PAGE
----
The Glories of Hockey

While I’ve previously written about the significance of hockey to Canada, the abundance of hockey stories of late seems greater than usual and so caught my attention.  Maybe it’s because as regular season NHL play winds down, sports writers and others with commentary to share on some slice of the hockey world feel pressed to get their pieces wrapped up before the post-season dictates a more focused narrative.    Among the more interesting stories I’ve seen in the past couple of weeks is one from the March 1 edition of the NY Times on the rough-and-tumble Ligue Nord-Americaine de Hockey.   That Quebec-based league, which is not well known below the border, averages about 3.2 fights per game as compared to about 0.6 fights per comparatively tame NHL game.  Continue reading

Getting Sirius About Canada

A little more than a month ago, I got a trial subscription to Sirius satellite radio for my car but until the past two weeks I had not paid much attention to it.   Then I downloaded a channel guide and skimmed through the varied options and was intrigued that in addition to channels devoted to music and musicians I like, there are several channels devoted to Canadian music, news and sports.  It seems fitting that my attention would be drawn to these channels given that the first occasion I had to listen to satellite radio was in a rental car on a trip to Nova Scotia a couple of years ago.   During that initial experience with Sirius’s offerings I hopped around from channel to channel appreciating what was for me a sense of novelty, but because I did not have a list of channels I was unaware of satellite radio’s breadth.

So, here are some of the Canada-related channels I’ve been sampling of late (descriptions and Sirius channel number in parentheses):

  • Iceberg Radio (Canadian Alternative Music, Ch. 85)
  • CBC Radio 3 (Canadian Indie Music, Ch. 86)
  • Bandeapart (Radio-Canada New French Music, Ch. 87)
  • L’Oasis Francophone (French Contemporary Music from Canada, Ch. 88)
  • The Score (Uncensored Canadian Sports Talk, Ch. 98)
  • CBC Radio One (Canada News, Ch. 137)
  • Canadian Weather Network (Canada Weather, Ch. 138)

Although I need to explore each of these more, I’m already impressed at the way these channels add another dimension to my understanding and learning about Canada’s diverse culture.   I’m not certain whether I’ll keep the Sirius subscription after the trial period but if I do I’m sure that being able to tune into Canadian radio will be the balance tipper.

Cirque’s “Ovo” Opens


Last night my wife and I attended, along with a group of  ten or so with connections to Canada, the preview / dress rehearsal of Cirque du Soleil’s “Ovo,” which opens its regular shows in Atlanta today.  As with so many Cirque shows, the insect-themed “Ovo” features incredible acrobatics that are amazing to watch both for the highly practiced skill of the performers and the colorful creativity of the costumes and dance routines.  The accompanying music was high energy and Brazilian in flavor.  There were so many terrific performances that it’s difficult to choose highlights, but the standouts for me were the “loose string” balancing performance, the rock wall climbing- jumping-dancing number and, for its wonderful freakiness factor, the “slinky” creature.  While the trailer above doesn’t do the show full justice, it provides a good sneak peek.

For those that don’t already know, Cirque du Soleil, like many other mainstays of American entertainment (William Shatner, Celine Dion, Barenaked Ladies, Shania Twain, Alex Trebek, etc.), is a Canadian import.  Formed in the early 1980s in Montreal and still based there, the troupe struggled financially for more than a decade before it found stable footing.  As a testament to the perseverance of its founders and creative visionaries, Cirque du Soleil is so popular now that multiple shows can now be seen in numerous cities throughout the world at any given time.  C’est fantastique!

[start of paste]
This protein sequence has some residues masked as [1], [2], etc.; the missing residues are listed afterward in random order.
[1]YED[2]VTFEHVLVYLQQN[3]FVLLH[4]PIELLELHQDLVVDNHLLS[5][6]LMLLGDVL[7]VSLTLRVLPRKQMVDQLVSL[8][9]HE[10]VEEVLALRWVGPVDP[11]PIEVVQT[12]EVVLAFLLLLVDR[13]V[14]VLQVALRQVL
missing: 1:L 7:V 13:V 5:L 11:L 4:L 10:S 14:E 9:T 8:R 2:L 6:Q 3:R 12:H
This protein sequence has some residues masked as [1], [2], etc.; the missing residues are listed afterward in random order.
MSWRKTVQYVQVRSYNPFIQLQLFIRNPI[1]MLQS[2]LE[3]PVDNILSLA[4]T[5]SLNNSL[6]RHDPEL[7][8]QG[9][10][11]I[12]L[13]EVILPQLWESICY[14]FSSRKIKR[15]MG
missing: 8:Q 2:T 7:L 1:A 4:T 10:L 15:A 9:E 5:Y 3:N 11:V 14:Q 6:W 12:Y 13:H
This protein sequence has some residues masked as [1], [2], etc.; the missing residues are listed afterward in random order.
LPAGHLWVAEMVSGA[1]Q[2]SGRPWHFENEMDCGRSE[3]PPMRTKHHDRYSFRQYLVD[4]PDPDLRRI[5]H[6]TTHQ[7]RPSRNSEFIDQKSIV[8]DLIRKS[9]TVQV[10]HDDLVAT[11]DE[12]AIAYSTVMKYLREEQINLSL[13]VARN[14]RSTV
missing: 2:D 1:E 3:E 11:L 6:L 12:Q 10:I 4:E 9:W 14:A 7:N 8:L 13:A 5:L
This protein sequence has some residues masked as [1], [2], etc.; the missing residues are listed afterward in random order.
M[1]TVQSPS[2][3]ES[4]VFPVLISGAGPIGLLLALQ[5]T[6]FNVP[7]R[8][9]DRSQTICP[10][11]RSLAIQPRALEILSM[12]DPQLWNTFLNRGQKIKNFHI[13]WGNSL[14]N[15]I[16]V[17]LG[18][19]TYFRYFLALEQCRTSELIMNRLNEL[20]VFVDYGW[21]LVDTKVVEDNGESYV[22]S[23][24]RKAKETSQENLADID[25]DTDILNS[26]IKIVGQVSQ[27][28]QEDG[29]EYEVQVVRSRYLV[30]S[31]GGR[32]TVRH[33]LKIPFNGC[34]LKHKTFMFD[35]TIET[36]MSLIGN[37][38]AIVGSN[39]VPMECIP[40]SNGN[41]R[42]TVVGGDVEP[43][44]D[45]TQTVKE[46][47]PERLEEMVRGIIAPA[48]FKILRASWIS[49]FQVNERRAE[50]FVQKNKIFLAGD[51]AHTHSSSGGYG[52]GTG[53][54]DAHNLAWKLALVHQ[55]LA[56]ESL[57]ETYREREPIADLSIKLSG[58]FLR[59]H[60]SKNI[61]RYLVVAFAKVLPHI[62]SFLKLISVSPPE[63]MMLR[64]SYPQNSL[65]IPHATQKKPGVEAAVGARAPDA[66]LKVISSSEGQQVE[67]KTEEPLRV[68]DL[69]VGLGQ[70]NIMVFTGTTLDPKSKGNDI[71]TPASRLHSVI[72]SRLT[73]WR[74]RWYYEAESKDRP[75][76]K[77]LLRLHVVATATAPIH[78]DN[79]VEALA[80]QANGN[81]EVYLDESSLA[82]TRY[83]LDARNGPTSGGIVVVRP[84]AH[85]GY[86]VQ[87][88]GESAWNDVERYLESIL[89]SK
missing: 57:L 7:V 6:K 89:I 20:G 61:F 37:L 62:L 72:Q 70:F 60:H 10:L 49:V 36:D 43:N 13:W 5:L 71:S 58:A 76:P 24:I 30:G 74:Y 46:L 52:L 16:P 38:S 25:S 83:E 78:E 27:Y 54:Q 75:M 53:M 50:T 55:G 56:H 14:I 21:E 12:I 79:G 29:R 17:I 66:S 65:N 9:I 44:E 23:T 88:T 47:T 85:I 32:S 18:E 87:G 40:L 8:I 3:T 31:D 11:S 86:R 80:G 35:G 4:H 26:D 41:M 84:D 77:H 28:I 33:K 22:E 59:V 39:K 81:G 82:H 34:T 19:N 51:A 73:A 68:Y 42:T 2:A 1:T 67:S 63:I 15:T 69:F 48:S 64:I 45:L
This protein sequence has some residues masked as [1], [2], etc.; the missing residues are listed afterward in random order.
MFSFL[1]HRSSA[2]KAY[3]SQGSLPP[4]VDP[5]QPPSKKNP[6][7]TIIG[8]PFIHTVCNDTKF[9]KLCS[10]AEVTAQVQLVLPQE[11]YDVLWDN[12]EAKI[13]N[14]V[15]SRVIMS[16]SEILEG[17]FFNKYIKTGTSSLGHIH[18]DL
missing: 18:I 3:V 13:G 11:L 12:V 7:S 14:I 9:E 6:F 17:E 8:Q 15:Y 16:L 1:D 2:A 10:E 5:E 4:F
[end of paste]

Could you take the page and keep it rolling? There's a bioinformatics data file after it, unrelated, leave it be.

TIFF 2010 Wraps

The Toronto International Film Festival concluded its 35th annual convocation of film industry movers and shakers and film aficionados from across Canada  and the world this past weekend.  This year’s TIFF received glowing reviews across a wide swath of the media that covers arts, film, media and business.   Not only has TIFF thrived over its history but it has arguably become the most influential festival as far as North American film dealmaking goes, even if the perception of the general public has not yet caught on to this reality.

A particularly cool aspect about the TIFF organization is that its programming extends beyond its annual Fall exposition and encompasses programming throughout the year.  Notable in this regard are the Essential Cinema and Canada’s Top Ten showings.  Essential Cinema is a compilation of the top 100 films as selected by TIFF programmes and festival-goers, all of which TIFF is screening at its new five-story Bell Lightbox venue in downtown Toronto.  Canada’s Top Ten showcases the top ten feature and short films produced in Canada in the prior year.  Between the robust programming of TIFF and the equally stellar and extensive array of film offerings supported by the Film Board of Canada, one can only marvel at the depth and vibrancy of the film arts and industry scene in Canada.

Link to TIFF website:  http://tiff.net/

The Children of Fogo Island

I just finished watching a short documentary, The Children of Fogo Island, that consists mainly of observing children going about their daily play activities on this major island off the northern coast of Newfoundland.   Directed by Colin Low in 1967 in cooperation with the National Film Board of Canada, the film dispenses with narration in favor of a simple and melodic music track, which gives the black and white images an elegiac feel.  Aside from the nostalgia that the film evokes, there is also a sense of sadness in contemplating the tenuous hold on survival managed by the people living on this outport island.  Several years ago I had the good fortune to meet a businessman about my age in St. John’s, Newfoundland who had grown up on Fogo Island and who still held great affection for the place.  He spoke wistfully about his childhood there and how so many young people have left  due to their inability to make a living in that remote place.  This film brings me back to that conversation as well as the simpler times of a generation or so ago — which all children amazingly reinvent in their own way.

Link to video:  http://www.nfb.ca/film/children_of_fogo_island

%d bloggers like this: